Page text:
Court shoots down tiremakers, TIA in TPMS lawsuit

June 18, 2007

The United States Court of Appeals for the District of Columbia has ruled that four tire manufacturers, the Tire Industry Association (TIA) and consumer watchdog group Public Citizen Inc. lack standing to challenge the federal government's final tire pressure monitoring system (TPMS) rule.

Two years ago, the four manufacturers (Bridgestone Firestone North American Tire LLC, Cooper Tire & Rubber Co., Goodyear Tire & Rubber Co. and Pirelli Tire LLC) -- along with TIA and Public Citizen -- brought a lawsuit against the United States Department of Transportation that challenged the TPMS rule's requirement that tire pressure monitoring systems only need to detect when one or more of a vehicle's tires are 25% or more below the recommended inflation pressure.

"The key initial question for us is the petitioners' standing under Article III of the Constitution," said the court in an official statement.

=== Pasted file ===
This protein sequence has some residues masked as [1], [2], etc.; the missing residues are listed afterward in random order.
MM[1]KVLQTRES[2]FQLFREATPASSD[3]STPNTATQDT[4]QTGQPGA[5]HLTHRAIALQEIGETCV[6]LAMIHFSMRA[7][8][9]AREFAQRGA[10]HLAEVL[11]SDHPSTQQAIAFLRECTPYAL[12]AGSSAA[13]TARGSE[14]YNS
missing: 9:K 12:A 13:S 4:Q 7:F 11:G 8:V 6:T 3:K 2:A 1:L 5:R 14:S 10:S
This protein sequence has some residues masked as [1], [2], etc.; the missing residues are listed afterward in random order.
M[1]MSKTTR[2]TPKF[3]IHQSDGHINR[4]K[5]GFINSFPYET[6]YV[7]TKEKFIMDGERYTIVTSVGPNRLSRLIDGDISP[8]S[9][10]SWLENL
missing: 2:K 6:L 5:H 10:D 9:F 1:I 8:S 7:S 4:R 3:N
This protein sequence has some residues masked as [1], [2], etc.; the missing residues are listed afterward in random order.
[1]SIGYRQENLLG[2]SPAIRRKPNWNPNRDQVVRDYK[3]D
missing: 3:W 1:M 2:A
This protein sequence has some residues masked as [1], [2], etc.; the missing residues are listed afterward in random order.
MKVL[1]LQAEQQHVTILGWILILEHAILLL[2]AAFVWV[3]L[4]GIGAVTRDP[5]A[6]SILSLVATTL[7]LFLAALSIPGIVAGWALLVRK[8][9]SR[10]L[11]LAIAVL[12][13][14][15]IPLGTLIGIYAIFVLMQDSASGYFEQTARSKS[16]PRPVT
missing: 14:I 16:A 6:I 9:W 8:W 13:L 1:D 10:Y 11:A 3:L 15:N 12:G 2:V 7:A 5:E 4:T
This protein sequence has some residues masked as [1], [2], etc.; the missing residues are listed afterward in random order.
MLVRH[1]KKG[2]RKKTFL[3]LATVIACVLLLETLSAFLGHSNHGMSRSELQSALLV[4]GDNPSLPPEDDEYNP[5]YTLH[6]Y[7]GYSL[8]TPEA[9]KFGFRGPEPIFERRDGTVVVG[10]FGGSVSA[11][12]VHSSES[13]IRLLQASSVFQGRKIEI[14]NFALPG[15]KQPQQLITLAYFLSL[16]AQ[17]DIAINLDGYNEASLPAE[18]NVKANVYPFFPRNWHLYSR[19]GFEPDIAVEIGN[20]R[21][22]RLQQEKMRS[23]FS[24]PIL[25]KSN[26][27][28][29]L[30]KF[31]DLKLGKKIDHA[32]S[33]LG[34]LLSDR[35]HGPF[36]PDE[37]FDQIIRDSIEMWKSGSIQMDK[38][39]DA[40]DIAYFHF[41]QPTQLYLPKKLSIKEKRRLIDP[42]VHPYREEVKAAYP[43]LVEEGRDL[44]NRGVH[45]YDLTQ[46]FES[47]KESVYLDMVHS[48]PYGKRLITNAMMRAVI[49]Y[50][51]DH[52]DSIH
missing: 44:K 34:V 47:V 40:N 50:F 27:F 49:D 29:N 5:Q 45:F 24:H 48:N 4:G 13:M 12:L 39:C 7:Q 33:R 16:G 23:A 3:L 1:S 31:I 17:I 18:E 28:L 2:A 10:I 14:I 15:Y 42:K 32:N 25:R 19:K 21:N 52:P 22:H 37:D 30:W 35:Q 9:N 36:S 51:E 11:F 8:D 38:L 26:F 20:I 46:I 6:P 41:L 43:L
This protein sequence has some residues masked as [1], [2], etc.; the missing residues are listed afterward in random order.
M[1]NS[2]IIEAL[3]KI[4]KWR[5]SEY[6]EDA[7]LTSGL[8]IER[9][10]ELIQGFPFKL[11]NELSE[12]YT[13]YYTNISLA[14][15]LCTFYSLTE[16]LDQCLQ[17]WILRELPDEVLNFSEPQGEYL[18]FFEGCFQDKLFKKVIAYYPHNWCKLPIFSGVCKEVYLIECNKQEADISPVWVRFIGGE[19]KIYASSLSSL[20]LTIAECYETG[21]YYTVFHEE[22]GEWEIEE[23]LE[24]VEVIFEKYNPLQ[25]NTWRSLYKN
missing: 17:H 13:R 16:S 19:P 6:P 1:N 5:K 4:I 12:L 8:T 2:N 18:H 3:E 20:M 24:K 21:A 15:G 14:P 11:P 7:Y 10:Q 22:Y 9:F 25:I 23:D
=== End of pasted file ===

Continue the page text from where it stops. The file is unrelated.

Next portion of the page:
"The tire industry petitioners' theory of how (the rule) might cause them harm is far too attenuated and we conclude that they lack standing."

To demonstrate standing under Article III, "a party must show injury in fact that was caused by the conduct of the defendants.... the party invoking federal jurisdiction bears the burden of establishing these elements."

However, the court said that "we must seek supplemental submissions to determine whether Public Citizen has standing."

The group has "asserted that (the rule) would affect (its) 130,000 members who drive or ride in cars by creating a 'higher risk of injury' than if the National Highway Traffic Safety Administration adopted" alternative regulations.